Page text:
It's just that a lot of other writers have caught on, and are doing what Busiek was doing all along. Now he needs to set a new level. Hopefully, future issues will.


Batman: Legends of the Dark Knight #164
writer: Dwayne McDuffie
artists: Val Semeiks and Dan Green

For the return engagement of an unexpectly popular minor character, McDuffie wisely changes up genres. When we first met Lee Hyland, he was a small-time con man with a great gift. Though blind, he could see through the eyes of whoever he had last touched.

Then, the story involved Lee helping Batman bring murderers to justice. And now the tables are turned a bit, as Batman seeks Lee out for help breaking up a baby-kidnapping ring, but discovers that the government has found out what the blind man can see.

Anybody who has followed the recent Checkmate contretemps in the regular books knows that Batman and government agents just don't get along. And perhaps we all wish it wasn't believable that a government agency would just hijack an American citizen as it does Hyland. Sure, it's for the public good. But it's still sweet to see Batman "persuade" two agents to give up what they know through a unique joy ride.

Some might call it a good old-fashioned keel hauling. But that's splitting hairs.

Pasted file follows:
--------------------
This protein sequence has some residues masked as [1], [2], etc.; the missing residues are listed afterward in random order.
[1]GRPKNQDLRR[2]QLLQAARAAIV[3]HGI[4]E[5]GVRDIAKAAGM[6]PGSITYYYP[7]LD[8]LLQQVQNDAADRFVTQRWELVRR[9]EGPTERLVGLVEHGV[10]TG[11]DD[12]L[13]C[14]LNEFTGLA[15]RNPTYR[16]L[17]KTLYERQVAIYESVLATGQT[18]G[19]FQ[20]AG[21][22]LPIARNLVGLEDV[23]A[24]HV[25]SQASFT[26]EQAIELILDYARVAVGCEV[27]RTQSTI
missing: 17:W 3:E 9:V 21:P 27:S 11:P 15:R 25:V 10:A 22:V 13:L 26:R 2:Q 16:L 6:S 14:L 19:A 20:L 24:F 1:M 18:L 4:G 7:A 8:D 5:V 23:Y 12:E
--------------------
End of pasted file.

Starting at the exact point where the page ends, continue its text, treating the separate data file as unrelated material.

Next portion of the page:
McDuffie writes a good Dark Knight, grim, determined, but still with a sense of justice and more importantly decency. Sometimes that gets lost in the regular books. Matching him with a good sense of action is Semeiks, though his style is inconsistent. At times he seems to be riffing off of Joe Staton, not bad in itself, but he bounces in and out of a more realistic style.


Daredevil #43
writer: Brian Michael Bendis
artist: Alex Maleev

On the week that he makes his big-screen debut, Daredevil spends an issue of his own comic without a single super-villain. Instead, Bendis devotes most of this book to an examination of Matt Murdock's character, and it's quality stuff.

Working from a seed of arrogance that has been part of Matt's personality, we see a man absolutely sure of the rightness of his actions. But this issue is all about shaking up that surety.

The blindwoman Milla has tumbled onto his identity so easily. Too easily, really, for Matt's comfort. And yet he finds himself strangely enjoying the sparring of alternately denying and subconsciously confirming her findings. His enjoyment ends quickly, however, in a confrontation with Luke Cage.